Before giving the floor back to Dr. Whitelaw for the Noma-Reischauer Prize presentations, Jacobsen expressed regret for the very recent passing of Albert Craig, Harvard-Yenching Emeritus Professor of History, who until recently had served as one of the readers on the selection committee. “I want to keep him in our memory today as we enter the awards ceremony for the Noma-Reischauer Prize.”
Dr. Whitelaw added that Professor Craig had been the Reischauer Institute Director for some years prior to his retirement. He also thanked the Reischauer Institute’s current Director, Professor of Sociology Mary Brinton, for being present at the ceremony that day. Appreciation was also extended to those in the Japanese Language Program and Reischauer Institute staff who helped make the prizes and their awarding possible. Finally, Whitelaw thanked this year’s Prize Committee readers, Dr. David Odo of Harvard Art Museums and Professor Bill Tsutsui, the new President of Ottawa University.
The Noma-Reischauer Prize, given this year for the 26th time, recognizes the best essays on Japan-related topics written by both graduate and undergraduate Harvard students. Dr. Whitelaw mentioned that it was “especially gratifying” to see both 2021 recipients share a connection to the Regional Studies—East Asia Program at Harvard: the graduate recipient as an alumna, and the undergraduate having now entered the RSEA program as a first-year MA student.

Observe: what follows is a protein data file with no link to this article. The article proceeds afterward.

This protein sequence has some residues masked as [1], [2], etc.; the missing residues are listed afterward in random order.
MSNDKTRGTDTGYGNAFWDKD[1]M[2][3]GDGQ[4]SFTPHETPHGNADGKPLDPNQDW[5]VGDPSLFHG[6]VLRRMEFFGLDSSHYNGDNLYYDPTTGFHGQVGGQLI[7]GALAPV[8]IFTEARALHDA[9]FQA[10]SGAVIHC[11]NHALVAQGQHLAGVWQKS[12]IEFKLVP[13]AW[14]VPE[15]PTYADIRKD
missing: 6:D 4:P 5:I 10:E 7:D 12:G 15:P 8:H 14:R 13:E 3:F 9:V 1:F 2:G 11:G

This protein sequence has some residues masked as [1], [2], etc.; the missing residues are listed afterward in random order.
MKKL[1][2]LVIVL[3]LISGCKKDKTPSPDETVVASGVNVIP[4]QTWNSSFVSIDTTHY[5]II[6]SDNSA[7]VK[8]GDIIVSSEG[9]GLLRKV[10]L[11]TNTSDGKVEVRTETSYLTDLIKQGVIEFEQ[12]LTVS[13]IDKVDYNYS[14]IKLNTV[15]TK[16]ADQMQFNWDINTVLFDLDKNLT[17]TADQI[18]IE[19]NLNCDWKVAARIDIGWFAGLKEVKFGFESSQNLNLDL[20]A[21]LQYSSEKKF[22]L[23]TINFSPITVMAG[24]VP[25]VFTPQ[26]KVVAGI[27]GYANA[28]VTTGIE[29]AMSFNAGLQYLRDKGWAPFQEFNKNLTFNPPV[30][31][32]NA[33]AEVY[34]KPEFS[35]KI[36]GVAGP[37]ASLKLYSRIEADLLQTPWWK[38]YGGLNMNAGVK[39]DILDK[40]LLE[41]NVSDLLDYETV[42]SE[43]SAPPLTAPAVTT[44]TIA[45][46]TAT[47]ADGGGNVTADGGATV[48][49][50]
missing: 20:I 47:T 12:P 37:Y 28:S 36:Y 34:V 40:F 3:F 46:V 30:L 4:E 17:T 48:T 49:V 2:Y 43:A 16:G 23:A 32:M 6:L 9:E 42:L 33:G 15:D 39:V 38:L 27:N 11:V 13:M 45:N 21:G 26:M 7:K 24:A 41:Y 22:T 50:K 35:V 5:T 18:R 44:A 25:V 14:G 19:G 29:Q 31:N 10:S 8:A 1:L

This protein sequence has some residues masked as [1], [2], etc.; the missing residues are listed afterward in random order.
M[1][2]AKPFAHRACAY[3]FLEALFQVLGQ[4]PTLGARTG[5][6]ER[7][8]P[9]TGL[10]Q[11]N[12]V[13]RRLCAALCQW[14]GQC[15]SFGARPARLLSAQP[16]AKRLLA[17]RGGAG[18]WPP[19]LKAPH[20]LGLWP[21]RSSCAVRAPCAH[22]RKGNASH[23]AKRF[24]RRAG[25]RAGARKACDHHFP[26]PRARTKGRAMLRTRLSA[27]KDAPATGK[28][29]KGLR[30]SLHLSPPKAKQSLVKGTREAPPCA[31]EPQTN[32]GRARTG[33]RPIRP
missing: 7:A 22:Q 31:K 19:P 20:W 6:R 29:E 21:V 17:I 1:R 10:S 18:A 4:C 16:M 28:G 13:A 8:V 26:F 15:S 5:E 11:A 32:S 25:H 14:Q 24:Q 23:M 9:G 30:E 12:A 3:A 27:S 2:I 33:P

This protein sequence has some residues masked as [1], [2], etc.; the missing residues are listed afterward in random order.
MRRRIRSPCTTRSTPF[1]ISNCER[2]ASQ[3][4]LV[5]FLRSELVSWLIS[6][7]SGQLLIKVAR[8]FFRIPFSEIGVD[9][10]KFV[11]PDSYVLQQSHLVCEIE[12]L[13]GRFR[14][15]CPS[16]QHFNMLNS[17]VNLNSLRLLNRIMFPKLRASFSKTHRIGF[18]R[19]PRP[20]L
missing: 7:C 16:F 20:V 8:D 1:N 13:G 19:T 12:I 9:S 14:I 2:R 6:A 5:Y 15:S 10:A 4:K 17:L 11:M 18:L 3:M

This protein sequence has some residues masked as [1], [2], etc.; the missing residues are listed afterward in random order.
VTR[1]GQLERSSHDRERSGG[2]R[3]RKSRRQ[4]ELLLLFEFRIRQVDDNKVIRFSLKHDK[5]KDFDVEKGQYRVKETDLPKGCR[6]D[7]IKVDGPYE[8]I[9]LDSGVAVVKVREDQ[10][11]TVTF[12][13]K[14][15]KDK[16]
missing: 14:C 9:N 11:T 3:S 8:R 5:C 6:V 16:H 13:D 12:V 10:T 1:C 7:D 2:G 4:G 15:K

Finally, Dr. Whitelaw introduced the recipient of the Undergraduate Noma-Reischauer Prize, Chihiro Ishikawa, Class of 2021. Graduating last May with a joint concentration in Sociology and East Asian Studies, Ishikawa is currently a first-year student in the Regional Studies—East Asia MA Program, where she focuses on gender issues in Japan and Korea. Ishikawa’s winning paper, “The Global Diffusion of the #MeToo Movement: SNS Usage and Anonymity in Japanese and Korean Feminist Activism” was conceived and written as her undergraduate thesis project. In it, she examines the different trajectories of the #MeToo movement in Japan and South Korea and the role of social media in online activism, as well as the possibility of reconceptualizing online spaces as “safe spaces” for feminist activists in East Asia.
Concluding the ceremony, Dr. Whitelaw thanked attendees and wished them a happy and healthy New Year, and once more issued heartfelt congratulations to the Prize winners. Professor Jacobsen chimed in with the hope that next year would see the return of the in-person Monane and Noma-Reischauer ceremony, and the sushi reception party that usually follows. Jacobsen, Whitelaw, Graham, the Prize winners, and some family members stayed for a final gallery-style “group photo” with their Prize certificates before signing off.